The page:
Kobayashi-Solomon: If the economy prospers, the banks is going to prosper.
Pina: The banks do. And also you have like two very important events happening in the short amount of time. You have the Summer Olympics in 2016 and the World Cup in 2014. So these are two…
Kobayashi-Solomon: The World Cup is soccer right, for our American viewers.
Pina: It's soccer. So these are two events that require very vast amount of capital injection and then that will definitely I think filter through the economy and in turn benefit the banks.
Kobayashi-Solomon: These are some of the tailwinds to Brazil and two BSBR. What are some of the headwinds that are facing it? Are you worried about let's say the low reserve levels that Banco Santander Brasil has? What do you think are kind of main weak points?
Pina: In contrast, with its larger peers, Itau and Bradesco, the other big Brazilian banks that are not government controlled. As you say, Banco Santander Brasil's reserves are lower than them, but they're still adequate. I mean, it's not something that we foresee that they will have to make huge provisions and thus go into red numbers for several quarters.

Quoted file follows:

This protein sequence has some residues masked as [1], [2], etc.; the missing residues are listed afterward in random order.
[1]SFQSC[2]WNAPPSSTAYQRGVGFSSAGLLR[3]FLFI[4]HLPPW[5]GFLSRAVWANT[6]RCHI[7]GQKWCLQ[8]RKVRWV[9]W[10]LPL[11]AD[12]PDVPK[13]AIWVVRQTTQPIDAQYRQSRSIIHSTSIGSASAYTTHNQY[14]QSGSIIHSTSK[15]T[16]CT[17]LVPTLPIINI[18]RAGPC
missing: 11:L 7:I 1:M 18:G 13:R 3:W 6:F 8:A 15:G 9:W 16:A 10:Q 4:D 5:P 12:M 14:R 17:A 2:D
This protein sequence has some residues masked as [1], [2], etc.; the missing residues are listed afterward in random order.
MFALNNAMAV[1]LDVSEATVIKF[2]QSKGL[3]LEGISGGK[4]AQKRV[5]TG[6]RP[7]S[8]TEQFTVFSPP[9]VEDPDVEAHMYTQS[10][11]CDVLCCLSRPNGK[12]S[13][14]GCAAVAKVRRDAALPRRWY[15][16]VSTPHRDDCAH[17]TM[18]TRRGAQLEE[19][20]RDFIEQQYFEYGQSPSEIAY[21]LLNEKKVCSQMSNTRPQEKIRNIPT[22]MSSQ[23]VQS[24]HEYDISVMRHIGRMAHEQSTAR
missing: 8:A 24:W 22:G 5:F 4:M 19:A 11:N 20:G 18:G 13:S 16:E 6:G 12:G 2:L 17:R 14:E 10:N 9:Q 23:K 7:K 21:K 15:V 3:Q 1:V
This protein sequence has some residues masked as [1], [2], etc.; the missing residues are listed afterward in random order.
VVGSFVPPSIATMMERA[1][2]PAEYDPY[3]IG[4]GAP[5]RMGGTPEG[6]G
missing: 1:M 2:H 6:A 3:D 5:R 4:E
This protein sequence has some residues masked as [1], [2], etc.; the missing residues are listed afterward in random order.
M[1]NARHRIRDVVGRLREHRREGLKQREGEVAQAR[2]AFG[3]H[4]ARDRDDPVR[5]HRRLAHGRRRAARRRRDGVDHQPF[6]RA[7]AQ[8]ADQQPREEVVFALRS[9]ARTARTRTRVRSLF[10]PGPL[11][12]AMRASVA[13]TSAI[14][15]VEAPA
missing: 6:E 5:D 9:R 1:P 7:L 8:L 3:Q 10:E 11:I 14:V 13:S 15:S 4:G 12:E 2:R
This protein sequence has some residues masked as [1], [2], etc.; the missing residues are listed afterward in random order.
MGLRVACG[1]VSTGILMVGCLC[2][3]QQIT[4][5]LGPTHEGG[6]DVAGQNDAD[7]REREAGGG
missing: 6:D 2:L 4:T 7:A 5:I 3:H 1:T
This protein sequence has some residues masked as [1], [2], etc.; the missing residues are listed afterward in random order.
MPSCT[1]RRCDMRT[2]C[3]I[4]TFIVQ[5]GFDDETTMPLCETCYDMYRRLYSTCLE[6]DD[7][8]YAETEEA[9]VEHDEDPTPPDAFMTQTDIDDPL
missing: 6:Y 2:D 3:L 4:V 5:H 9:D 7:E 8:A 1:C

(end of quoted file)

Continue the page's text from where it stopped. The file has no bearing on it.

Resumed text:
I don't think that will be the case, but it's just the fact that relatively they are lower. So once recently we saw that credit quality falter a little bit across the whole Brazilian economy, so that would be one of the headwinds facing not just Santander Brasil, but all the system.
Kobayashi-Solomon: But even though they don't have as large a reserve as another bank, they do have plenty of capital right? I mean, they are hugely overcapitalized.
Pina: Right. So even in the event that they would have to a tremendous amount of reserves, they have about twice as much capital than their peers measured by equity to assets or by Tier 1 capital ratios. They are very, very, very well capitalized. So, even in any event, in any crisis event, they would still be in, if anything, ahead of its peers because of this.
Kobayashi-Solomon: So just to summarize, they've got the tailwinds of the Brazilian economy, which seems to be growing at a very nice clip and the headwind doesn't seem to be that serious. In other words, they are very well capitalized. They may have a bit of let's say reserves that they need to take, but…
Pina: That is correct. The only thing I would add about the headwinds and as I was saying this affects all the system is there are inflation threats in Brazil, and eventually what that does to interest rates and economic growth or real economic growth, but as I say it is a threat to the whole system.
So, overall, as an individual company, I think Santander Brasil is well positioned.
Kobayashi-Solomon: It sure sounds like an interesting story to me. Thanks for coming in, Mac.
Pina: Thank you.
Kobayashi-Solomon: And thank you for joining us. Please stop by the OptionInvestor website where you will see many more great ideas based on Morningstar's fundamental research.